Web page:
One Night on Call…

I am sweating and my heart is racing. Twinges of panic appear but are then suppressed by thoughts: “How are we going to stop this bleeding?”   “Where is it coming from?”   “What happens if we can’t- I know the answer to that.” More twinges of panic. “Lord…help…” Blood fills the wound through a large crack in his skull. There are three of us working together: 2 residents and myself. I am supposed to be the experienced surgeon guiding the inexperienced through an operation that I have become confident doing through years of trial-by-fire. But I am not trained in neurosurgery and the brain seems a long way from the gallbladder right now. Bleeding continues. More sweating. We work together. One of us suctions, another elevates a fragment of bone away from the boy’s brain, and the other is ready with some packing to fill the hole to arrest the bleeding….

Several hours earlier, the young boy had been crossing the street when he was hit by a “boda-boda” or a “piki.” What we call a motorcycle. Motorcycles are a cheap form of transportation in a part of the world where the vast majority of people cannot afford a car. It is not uncommon to see 3, 4 or even 5 un-helmeted people on one motorcycle. But this child was just walking on the side of a congested street when he was struck. Following the accident his mother brought him to Tenwek where our team first evaluated him in “casualty”- the ER. He was 7 years old, but small for his age and had a big gash on his forehead. Fortunately he was awake and alert and it seemed that we would be able to just sew up his wound and get him home. But things changed. He started having seizures and became unresponsive to the point that we had to insert a breathing tube. Quickly he sent him for a CT scan which showed a depressed skull fracture with fragments of bone impinging upon his brain which was the likely source of his seizure. The fracture was located very close to a major blood vessel beneath the skull called the sagittal sinus. I would have rather avoided operating due to concerns of violating the wall of this vessel which can lead to heavy, difficult to control bleeding. But with his declining status, we did not have much of a choice so we proceeded to surgery…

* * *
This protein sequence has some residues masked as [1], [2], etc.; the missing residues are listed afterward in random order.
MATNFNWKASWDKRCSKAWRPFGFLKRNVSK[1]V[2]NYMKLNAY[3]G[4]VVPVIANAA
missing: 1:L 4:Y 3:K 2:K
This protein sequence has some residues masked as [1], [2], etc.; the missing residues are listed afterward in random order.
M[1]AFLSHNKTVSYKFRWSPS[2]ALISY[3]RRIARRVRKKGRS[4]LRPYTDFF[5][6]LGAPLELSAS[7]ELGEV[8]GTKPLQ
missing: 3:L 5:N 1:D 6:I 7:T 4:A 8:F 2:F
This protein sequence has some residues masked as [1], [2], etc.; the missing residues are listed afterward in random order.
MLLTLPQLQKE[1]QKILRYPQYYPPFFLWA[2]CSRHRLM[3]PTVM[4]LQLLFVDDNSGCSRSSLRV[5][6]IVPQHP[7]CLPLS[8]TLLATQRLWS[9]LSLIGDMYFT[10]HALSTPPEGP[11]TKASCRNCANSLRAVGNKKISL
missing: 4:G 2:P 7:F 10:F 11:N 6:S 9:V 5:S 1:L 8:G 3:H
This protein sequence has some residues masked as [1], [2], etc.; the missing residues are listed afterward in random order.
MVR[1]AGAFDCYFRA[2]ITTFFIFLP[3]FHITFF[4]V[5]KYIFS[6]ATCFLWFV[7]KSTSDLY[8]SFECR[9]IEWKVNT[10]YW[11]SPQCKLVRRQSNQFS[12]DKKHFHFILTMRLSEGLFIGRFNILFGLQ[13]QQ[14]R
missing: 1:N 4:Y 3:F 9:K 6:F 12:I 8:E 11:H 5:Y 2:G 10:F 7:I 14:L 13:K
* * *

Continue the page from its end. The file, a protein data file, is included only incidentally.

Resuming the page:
With the packing, the bleeding has stopped for the moment. We gently lift additional bone fragments out of the wound and then wash out the dirt. There is a tear in his dura- the lining around the brain which contains the clear fluid that bathes the brain and spinal cord. With fine suture we carefully sew this up. I breathe a sigh of relief as it appears the bleeding has mostly stopped. A few fragments of bone are replaced like a jig-saw puzzle to fill the bony defect and then we closed his soft tissue and skin.